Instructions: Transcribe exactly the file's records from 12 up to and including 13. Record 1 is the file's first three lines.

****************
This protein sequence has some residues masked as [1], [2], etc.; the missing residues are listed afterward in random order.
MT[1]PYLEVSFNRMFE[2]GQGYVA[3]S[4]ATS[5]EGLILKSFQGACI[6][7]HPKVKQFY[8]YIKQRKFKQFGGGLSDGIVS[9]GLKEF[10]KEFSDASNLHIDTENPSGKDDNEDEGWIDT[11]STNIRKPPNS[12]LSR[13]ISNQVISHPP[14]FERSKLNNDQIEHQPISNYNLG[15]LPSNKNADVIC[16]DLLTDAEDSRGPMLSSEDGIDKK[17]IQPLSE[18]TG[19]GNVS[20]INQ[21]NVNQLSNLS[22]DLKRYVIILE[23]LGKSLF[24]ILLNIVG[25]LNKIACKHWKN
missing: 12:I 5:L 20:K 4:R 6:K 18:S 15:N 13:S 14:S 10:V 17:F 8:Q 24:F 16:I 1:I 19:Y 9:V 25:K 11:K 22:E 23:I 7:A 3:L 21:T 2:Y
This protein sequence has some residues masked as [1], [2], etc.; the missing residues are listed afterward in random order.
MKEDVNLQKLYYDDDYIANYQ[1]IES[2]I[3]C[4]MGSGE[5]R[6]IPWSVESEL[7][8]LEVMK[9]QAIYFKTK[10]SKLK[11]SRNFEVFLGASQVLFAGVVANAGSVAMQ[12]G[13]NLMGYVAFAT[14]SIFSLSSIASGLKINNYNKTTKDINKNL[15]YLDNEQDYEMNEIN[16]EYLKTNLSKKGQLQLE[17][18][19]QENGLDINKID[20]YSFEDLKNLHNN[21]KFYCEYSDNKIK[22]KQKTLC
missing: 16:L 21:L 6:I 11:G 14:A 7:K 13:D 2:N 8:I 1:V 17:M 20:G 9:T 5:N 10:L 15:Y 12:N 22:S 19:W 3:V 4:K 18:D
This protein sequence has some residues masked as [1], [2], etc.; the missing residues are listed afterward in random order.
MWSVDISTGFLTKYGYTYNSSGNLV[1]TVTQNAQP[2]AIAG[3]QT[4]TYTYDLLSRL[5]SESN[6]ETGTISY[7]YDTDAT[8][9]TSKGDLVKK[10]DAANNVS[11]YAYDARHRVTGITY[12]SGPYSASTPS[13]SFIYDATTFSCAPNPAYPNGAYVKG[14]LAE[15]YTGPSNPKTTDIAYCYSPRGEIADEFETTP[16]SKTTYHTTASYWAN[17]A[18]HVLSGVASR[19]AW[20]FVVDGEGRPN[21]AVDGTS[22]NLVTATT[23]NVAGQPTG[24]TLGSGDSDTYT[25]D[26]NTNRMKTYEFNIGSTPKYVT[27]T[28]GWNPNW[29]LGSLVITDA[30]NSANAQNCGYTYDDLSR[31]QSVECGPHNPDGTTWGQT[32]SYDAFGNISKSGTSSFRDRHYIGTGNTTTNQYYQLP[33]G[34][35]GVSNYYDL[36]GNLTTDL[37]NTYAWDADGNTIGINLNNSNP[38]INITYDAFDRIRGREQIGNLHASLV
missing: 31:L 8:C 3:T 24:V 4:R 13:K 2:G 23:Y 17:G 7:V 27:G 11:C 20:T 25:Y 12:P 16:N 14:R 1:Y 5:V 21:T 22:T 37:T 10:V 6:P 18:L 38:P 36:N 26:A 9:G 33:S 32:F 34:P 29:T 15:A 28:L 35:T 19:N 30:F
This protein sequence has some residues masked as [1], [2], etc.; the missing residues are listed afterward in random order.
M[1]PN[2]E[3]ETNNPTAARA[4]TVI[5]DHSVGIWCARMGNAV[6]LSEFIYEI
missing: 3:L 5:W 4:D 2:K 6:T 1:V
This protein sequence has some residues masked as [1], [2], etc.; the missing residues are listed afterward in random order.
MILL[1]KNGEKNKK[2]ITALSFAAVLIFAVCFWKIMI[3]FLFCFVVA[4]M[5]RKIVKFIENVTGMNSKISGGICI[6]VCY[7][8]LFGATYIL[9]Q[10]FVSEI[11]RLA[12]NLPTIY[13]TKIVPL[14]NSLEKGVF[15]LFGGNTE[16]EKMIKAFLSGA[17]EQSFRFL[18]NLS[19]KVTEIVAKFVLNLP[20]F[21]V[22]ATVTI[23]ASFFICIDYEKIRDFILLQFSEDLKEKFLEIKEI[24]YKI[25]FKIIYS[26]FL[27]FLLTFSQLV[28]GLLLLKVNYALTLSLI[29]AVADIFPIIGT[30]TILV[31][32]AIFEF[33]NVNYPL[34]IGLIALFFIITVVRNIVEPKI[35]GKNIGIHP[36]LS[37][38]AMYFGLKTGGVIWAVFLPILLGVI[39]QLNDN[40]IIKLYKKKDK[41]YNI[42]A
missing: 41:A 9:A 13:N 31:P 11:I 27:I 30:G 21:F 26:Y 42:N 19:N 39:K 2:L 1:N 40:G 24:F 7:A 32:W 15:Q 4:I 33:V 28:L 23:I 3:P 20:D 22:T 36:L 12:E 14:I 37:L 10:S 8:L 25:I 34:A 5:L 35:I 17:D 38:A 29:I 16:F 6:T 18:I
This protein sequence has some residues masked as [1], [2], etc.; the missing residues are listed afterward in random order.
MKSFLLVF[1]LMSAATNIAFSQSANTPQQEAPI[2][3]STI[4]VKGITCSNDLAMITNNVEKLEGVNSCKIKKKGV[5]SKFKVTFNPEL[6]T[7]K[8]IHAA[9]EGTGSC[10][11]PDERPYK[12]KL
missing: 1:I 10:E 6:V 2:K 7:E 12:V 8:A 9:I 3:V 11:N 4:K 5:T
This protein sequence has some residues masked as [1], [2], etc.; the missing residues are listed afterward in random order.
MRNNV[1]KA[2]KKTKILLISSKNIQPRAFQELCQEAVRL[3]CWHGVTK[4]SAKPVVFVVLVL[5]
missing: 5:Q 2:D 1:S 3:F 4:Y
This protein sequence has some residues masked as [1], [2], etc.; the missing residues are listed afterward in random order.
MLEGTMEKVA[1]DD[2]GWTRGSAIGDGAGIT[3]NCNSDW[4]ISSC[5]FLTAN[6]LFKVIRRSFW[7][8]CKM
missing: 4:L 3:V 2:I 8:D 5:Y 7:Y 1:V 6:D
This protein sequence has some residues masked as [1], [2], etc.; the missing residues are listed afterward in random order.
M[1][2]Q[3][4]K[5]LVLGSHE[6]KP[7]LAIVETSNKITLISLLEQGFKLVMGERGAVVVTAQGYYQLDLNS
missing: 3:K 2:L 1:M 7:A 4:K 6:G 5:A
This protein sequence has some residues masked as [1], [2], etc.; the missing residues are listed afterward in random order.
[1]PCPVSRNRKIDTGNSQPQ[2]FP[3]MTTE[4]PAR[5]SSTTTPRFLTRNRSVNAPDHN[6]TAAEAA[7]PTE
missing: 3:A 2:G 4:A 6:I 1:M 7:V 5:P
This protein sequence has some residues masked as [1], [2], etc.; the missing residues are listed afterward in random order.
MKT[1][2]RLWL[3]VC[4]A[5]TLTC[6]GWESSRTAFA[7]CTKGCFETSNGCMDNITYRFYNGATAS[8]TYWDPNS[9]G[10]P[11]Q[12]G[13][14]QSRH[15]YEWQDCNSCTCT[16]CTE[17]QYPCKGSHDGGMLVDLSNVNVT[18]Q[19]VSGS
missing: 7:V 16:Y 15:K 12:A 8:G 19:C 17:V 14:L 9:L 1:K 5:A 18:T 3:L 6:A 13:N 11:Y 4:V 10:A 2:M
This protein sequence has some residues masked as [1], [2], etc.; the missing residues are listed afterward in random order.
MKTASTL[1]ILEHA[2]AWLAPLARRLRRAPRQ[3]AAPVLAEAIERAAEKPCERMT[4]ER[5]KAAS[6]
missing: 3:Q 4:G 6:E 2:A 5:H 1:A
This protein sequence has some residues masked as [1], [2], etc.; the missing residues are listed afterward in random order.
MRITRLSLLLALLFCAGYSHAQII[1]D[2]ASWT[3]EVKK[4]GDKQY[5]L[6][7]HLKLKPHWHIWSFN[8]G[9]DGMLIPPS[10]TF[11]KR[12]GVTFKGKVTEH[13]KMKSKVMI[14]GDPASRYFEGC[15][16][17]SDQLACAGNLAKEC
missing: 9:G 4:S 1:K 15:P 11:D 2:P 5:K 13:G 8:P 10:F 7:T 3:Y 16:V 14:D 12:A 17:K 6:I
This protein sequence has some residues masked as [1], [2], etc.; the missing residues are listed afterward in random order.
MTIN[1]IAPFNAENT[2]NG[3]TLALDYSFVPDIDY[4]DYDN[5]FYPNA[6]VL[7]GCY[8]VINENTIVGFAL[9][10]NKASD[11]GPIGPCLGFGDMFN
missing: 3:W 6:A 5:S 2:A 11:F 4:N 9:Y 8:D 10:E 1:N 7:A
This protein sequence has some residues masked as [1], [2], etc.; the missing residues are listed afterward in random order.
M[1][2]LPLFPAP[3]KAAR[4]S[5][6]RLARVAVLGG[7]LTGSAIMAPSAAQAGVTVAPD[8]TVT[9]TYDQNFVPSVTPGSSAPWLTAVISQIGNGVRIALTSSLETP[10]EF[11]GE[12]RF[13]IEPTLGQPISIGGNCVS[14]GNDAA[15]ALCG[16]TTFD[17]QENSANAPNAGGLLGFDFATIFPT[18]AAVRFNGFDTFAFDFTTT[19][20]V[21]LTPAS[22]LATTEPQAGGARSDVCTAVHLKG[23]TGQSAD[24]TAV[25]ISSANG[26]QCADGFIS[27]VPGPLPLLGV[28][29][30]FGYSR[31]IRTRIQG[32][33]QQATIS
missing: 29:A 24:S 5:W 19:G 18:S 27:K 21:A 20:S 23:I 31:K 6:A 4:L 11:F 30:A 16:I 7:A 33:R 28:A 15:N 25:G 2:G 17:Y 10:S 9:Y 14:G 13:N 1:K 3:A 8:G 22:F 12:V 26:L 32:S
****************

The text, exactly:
This protein sequence has some residues masked as [1], [2], etc.; the missing residues are listed afterward in random order.
MKTASTL[1]ILEHA[2]AWLAPLARRLRRAPRQ[3]AAPVLAEAIERAAEKPCERMT[4]ER[5]KAAS[6]
missing: 3:Q 4:G 6:E 2:A 5:H 1:A
This protein sequence has some residues masked as [1], [2], etc.; the missing residues are listed afterward in random order.
MRITRLSLLLALLFCAGYSHAQII[1]D[2]ASWT[3]EVKK[4]GDKQY[5]L[6][7]HLKLKPHWHIWSFN[8]G[9]DGMLIPPS[10]TF[11]KR[12]GVTFKGKVTEH[13]KMKSKVMI[14]GDPASRYFEGC[15][16][17]SDQLACAGNLAKEC
missing: 9:G 4:S 1:K 15:P 11:D 2:P 5:K 13:G 8:P 10:F 7:T 3:Y 16:V 14:D 12:A 17:K 6:I